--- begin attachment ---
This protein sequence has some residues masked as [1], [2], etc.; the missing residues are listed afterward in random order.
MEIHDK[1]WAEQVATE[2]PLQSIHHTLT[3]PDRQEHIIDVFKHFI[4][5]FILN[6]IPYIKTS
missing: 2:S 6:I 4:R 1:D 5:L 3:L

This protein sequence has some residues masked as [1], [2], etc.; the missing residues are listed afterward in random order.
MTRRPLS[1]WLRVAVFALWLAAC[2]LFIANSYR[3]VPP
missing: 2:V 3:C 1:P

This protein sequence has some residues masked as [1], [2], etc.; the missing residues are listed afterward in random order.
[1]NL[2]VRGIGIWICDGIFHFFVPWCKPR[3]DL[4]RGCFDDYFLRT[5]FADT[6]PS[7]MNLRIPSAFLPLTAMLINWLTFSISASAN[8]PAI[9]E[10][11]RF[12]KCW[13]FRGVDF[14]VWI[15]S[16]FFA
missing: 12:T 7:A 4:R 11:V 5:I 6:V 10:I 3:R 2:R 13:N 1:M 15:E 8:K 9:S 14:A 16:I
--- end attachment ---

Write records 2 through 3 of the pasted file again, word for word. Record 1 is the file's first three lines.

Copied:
This protein sequence has some residues masked as [1], [2], etc.; the missing residues are listed afterward in random order.
MTRRPLS[1]WLRVAVFALWLAAC[2]LFIANSYR[3]VPP
missing: 2:V 3:C 1:P

This protein sequence has some residues masked as [1], [2], etc.; the missing residues are listed afterward in random order.
[1]NL[2]VRGIGIWICDGIFHFFVPWCKPR[3]DL[4]RGCFDDYFLRT[5]FADT[6]PS[7]MNLRIPSAFLPLTAMLINWLTFSISASAN[8]PAI[9]E[10][11]RF[12]KCW[13]FRGVDF[14]VWI[15]S[16]FFA
missing: 12:T 7:A 4:R 11:V 5:I 6:V 10:I 3:R 2:R 13:N 1:M 15:E 8:K 9:S 14:A 16:I